Thursday, July 24, 2014
Capital punishment shouldn't be this difficult, I mean technically, not politically
So after a number of recent "botched" executions, where the condemned men took too long to actually die, many states are scrambling to find a new drug cocktail that is more reliable and kills the prisoner faster. Currently, the three drugs used by most states are, in order of injection:
-Sodium Thiopental, a barbiturate that is used in the Netharlands for medical-assisted suicide. US execution use 3 times that amount for executions.
-Pavulon, a paralytic that binds neuro-muscular junctions, including the diaphragm, causing rapid respiratory arrest or asphyxiation.
-Potassium Chloride changes the electrical potential of the heart muscle which causes it to stop beating.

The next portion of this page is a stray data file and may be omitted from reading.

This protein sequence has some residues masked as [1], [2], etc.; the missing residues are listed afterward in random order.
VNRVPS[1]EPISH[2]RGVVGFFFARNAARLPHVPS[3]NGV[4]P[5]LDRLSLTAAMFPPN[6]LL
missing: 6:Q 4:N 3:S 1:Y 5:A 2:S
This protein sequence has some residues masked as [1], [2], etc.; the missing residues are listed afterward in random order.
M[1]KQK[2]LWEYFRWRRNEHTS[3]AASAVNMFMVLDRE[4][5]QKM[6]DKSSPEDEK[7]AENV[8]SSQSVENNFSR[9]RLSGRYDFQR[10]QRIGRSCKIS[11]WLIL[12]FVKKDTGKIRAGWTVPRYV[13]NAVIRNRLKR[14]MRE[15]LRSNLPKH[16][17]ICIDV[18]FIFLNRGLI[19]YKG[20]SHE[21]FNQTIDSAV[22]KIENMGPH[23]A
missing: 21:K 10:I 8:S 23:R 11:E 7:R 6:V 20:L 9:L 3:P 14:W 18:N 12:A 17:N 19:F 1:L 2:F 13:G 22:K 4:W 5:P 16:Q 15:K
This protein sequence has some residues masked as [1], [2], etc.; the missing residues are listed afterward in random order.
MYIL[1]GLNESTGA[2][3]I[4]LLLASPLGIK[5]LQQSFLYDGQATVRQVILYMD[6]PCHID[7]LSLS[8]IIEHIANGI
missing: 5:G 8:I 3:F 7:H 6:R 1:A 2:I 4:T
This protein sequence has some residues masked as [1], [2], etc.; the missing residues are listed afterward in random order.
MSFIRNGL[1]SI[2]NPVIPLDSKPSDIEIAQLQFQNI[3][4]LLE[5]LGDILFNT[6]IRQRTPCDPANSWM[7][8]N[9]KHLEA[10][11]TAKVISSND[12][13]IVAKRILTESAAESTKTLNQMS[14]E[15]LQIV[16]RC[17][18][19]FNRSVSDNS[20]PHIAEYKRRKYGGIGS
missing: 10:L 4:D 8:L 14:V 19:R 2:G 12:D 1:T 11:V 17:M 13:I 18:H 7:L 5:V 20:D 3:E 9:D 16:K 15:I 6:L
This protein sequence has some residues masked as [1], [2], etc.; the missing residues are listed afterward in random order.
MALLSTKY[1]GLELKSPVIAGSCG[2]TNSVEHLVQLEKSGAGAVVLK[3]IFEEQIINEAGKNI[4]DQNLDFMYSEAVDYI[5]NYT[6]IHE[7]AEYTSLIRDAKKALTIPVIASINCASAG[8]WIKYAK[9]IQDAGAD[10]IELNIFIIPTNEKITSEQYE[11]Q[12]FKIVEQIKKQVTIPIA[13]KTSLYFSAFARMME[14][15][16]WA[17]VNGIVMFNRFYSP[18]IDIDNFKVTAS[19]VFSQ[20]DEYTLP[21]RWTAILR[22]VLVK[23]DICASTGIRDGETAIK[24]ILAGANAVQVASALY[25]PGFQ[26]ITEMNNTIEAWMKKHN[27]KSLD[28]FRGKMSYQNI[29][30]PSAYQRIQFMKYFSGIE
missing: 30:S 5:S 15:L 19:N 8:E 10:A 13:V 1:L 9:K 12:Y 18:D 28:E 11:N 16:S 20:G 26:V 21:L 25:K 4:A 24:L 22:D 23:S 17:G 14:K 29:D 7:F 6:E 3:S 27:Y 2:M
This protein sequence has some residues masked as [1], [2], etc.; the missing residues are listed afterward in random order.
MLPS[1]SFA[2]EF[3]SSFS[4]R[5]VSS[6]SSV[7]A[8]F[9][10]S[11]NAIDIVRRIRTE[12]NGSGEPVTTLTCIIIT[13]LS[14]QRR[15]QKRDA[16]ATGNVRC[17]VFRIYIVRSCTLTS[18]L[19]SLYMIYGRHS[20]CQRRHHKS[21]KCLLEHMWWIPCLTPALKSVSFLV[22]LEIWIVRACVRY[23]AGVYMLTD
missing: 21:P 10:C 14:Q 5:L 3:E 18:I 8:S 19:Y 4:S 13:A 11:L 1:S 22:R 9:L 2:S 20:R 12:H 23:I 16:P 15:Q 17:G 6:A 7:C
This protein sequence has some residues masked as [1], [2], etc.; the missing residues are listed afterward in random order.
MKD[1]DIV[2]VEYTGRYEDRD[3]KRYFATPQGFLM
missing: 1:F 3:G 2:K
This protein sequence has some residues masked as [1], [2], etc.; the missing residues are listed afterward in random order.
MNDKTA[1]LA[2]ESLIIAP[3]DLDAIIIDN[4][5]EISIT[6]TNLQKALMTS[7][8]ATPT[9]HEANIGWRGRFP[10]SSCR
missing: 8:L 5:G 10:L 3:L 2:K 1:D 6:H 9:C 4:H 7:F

I don't know why or how this cocktail fails to kill a man in mere minutes. Apparently prison infirmary orderlies aren't skilled at administering it. Also, states are having to resort to different, more exotic, cocktails as drug companies are not granting permission for their drugs to be used for capital punishment. If the drug is sold publicly, I don't know how they have anything to say about it one way or the other.
Having said all that, there must be scores of drugs that will kill a dude in seconds, why all the trouble? How about a cyanide drug? Or how about a version of the gas chamber where instead of cyanide gas, they just raise the CO2 level? He'll go to sleep very quickly and within minutes die of hypoxia. That's the currently approved method of humane animal sacrifice in research labs.
For some reason we've made capital punishment much more difficult than is necessary.